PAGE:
This is a photograph of one of the Fair that used to periodically visit Knightwick. It always placed itself on the Talbot Hotel's car park just across the road from where we lived. I used to look out of the front bedroom window of the Post Office and wish I could join in with all the boys and girls. As I grew older I was allowed to go to them with mum and dad and loved to ride the bumper cars. People came from miles around and it was a very special event. These little fair grounds eventually either couldn't afford to carry on or perhaps didn't make enough money and slowly stopped coming to the village. I really missed those bumper cars and the candy floss and playing the penny one-armed bandits.

Knightwick in my youth consisted of one pub, The Talbot Hotel., The Post Office, which my mum ran and which was also the village shop, a Primary School. St. Mary's Church, The Nurses House, a Butchers, the Doctors Surgery, some farm labourer's cottages and the Alms Houses with Ankerdine Farm beyond the Talbot.

Many things have changed over the years but the village remains the tiny hamlet set in beautiful scenery that it always has been.

The Primary School closed soon after I went to start my education at the age of five, at Broadwas Primary School. By the age of nine a new by-pass was developed with a new bridge across the river Teme and the old hump back road bridge was demolished and a footbridge made to replace it. This caused the river to change direction and start to erode the land where the Talbot's car park is. Engineers had to move in swiftly and put in place the large stone blocks which stopped further erosion to the river bank. The Nurses House was sold in to private ownership. The land behind where the old AA box used to stand on the corner near to the Talbot was cleared for a semi -detached cottage to be built for farm labourers. The cottage which was next to the Post Office and where our neighbors the Morris' lived was demolished and a new house built on the plot.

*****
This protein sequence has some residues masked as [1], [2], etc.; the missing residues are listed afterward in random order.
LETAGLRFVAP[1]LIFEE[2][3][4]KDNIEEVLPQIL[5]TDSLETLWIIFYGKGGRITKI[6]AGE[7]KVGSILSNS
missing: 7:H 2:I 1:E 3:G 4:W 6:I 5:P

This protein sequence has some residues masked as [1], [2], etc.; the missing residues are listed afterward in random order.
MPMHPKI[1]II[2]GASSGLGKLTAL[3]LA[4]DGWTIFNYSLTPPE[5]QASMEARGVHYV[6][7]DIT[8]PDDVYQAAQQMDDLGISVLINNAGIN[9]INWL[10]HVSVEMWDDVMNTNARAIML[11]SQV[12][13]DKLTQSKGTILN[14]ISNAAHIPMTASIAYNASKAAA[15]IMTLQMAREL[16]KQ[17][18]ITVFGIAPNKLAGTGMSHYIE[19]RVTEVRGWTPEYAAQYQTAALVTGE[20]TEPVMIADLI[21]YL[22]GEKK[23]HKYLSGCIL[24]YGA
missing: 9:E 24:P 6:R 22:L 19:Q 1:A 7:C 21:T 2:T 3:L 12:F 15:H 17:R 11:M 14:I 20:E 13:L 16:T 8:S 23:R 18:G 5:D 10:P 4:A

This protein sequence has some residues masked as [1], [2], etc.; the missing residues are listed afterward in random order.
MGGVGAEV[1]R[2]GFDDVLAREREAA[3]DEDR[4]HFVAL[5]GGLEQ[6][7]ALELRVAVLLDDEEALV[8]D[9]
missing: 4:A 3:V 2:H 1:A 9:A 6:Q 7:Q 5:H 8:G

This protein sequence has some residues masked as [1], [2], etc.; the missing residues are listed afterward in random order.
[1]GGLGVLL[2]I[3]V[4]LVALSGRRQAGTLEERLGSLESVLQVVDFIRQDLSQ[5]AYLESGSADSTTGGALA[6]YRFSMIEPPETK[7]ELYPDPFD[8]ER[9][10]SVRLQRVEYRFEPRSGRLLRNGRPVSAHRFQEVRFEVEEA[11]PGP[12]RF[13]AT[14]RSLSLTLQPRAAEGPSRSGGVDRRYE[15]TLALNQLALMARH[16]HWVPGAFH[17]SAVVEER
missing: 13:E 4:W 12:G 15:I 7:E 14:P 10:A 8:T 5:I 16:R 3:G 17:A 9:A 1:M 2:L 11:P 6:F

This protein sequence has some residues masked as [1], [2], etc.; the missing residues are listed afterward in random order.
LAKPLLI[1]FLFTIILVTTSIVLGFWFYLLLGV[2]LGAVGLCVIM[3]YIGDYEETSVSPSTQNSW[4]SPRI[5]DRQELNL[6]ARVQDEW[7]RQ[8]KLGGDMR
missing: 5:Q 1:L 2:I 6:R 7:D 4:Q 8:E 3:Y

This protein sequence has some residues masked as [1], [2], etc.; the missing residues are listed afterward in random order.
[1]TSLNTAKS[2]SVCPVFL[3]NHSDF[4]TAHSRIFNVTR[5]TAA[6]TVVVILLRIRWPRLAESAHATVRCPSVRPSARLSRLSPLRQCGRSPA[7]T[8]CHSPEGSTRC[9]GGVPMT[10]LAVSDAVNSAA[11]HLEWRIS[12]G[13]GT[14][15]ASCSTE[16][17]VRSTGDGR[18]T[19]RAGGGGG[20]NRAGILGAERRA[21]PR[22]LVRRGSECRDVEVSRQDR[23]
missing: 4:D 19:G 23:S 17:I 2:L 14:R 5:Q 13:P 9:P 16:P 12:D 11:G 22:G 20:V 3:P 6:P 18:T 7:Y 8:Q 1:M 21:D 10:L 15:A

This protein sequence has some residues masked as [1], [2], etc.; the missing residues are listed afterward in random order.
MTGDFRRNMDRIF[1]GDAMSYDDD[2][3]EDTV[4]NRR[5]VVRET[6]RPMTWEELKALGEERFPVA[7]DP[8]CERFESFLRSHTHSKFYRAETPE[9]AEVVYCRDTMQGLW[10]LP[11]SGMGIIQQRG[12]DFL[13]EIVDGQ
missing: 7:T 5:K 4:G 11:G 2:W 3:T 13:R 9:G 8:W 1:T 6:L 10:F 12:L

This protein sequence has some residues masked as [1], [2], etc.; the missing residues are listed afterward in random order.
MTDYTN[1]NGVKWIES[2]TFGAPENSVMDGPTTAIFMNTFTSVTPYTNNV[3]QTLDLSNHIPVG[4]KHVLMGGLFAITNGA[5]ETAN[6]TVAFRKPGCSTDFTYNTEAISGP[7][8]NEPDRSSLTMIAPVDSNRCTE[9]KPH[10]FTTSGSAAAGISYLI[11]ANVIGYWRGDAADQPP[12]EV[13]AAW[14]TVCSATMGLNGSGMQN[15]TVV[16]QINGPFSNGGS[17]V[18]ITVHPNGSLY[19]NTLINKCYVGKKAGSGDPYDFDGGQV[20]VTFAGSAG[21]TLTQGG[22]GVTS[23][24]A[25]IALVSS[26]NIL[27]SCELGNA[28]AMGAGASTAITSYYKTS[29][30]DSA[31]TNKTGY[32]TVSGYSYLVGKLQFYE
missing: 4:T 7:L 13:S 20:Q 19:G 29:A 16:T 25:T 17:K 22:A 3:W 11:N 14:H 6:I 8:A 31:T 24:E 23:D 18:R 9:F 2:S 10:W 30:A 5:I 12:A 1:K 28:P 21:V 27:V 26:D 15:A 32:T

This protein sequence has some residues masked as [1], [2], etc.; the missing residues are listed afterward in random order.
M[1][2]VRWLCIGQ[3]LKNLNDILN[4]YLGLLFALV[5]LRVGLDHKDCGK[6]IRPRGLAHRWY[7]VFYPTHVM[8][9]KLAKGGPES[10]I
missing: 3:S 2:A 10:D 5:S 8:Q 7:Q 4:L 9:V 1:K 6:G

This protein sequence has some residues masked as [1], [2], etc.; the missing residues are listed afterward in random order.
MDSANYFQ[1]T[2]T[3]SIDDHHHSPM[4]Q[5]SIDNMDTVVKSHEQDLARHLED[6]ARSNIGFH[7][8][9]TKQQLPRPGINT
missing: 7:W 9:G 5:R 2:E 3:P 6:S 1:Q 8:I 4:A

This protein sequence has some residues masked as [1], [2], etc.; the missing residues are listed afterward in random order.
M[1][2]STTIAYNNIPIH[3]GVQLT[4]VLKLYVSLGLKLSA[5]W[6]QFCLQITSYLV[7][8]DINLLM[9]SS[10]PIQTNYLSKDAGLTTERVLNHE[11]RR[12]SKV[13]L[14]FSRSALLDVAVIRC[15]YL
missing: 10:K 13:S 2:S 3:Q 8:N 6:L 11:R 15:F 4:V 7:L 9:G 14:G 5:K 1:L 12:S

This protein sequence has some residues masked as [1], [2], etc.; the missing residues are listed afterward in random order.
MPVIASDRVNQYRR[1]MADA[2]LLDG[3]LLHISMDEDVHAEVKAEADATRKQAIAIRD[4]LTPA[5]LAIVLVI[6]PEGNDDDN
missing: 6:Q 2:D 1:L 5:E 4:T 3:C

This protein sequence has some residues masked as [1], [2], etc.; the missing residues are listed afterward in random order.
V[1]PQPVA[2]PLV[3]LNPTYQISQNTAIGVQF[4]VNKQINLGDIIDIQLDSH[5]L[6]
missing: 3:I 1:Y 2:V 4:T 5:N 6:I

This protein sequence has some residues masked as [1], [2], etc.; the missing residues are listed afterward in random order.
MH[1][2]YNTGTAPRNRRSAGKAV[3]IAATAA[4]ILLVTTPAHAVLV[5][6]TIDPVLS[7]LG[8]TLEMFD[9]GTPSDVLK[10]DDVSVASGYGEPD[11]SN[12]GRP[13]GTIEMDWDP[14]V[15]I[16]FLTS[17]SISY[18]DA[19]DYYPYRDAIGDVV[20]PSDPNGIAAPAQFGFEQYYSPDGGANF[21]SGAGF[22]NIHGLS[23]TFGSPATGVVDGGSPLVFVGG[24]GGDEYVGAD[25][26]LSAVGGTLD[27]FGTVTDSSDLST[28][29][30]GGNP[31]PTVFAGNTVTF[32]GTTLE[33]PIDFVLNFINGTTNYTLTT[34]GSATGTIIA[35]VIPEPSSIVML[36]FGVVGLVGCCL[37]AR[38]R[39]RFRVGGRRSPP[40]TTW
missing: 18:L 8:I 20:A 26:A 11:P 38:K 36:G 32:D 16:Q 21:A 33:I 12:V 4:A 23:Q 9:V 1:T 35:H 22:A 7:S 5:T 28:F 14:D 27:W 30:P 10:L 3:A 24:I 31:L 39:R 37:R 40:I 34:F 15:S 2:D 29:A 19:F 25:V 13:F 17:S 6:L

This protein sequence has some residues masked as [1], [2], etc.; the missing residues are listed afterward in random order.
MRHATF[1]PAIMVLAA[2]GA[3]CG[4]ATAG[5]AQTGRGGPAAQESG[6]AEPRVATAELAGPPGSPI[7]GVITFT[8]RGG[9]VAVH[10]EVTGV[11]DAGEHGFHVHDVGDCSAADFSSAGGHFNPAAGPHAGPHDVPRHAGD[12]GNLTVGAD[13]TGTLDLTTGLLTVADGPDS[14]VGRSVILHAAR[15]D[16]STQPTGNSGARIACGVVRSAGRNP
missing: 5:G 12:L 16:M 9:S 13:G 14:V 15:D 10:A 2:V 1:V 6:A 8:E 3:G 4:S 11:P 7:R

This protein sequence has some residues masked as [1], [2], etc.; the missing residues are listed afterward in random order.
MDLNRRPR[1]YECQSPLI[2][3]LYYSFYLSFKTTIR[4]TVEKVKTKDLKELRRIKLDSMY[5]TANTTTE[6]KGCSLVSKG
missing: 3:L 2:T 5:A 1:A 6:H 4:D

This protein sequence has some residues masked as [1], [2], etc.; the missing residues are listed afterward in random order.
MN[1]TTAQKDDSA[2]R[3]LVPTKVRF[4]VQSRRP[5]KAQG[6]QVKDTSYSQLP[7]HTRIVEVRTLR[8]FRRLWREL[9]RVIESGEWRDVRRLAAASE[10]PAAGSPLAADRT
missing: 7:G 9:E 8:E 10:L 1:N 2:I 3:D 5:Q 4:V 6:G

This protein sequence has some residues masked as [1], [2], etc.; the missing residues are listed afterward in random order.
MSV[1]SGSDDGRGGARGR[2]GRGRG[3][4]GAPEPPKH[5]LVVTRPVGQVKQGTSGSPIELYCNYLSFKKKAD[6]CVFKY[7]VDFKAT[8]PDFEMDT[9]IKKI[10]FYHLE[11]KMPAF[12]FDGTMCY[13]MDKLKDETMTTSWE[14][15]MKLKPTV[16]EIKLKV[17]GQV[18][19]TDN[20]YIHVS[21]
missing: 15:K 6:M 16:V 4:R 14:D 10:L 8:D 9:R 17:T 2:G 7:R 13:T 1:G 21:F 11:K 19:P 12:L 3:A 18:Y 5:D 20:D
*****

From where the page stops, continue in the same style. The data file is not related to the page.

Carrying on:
The Post Office where I was born and which had been lived in by my family for nearly 80 years (owned by the Walker Family) was sold and modernised. The School was sold and has had a number of owners, one of which produced local wine. The black and white cottage opposite the church was demolished and two new private dwellings were built on the ground and the Church is now up for sale. The Doctor when I was a child was Dr. Clarke he went into partnership with Tony Parsons who has also since died in August 2006 at 82 years of age. The little surgery which used to be tacked on to the side of Woodford House has long gone and today the new surgery stands in part of the grounds of the property. The Butcher's shop next door to Woodford House and adjoined to what once was a public house, The Flying Horse, .is still flourishing, albeit under new ownership and the many old buildings around these dwellings have since been made into modern housing.

All the old fruit orchards that I walked through when I was young have long been uprooted. Many of the Hopyards too now are derelict due to Wilt. The area still has its pedigree stock of Herefordshire cattle. which were very lucky to survive the recent foot and mouth out-break.

I still go back to Knightwick for a pint at the Talbot. I spent many hours there when I was a young lad, playing for the darts team and pool team. Now its nice to look and remember those halcyon days of my youth, fishing on the Teme late into the night for eels, shooting rabbits and pigeons in the woods and fields behind where I lived and searching for birds nests in the hedgerows around the village.

Home ©peh                                              Knightwick Fair.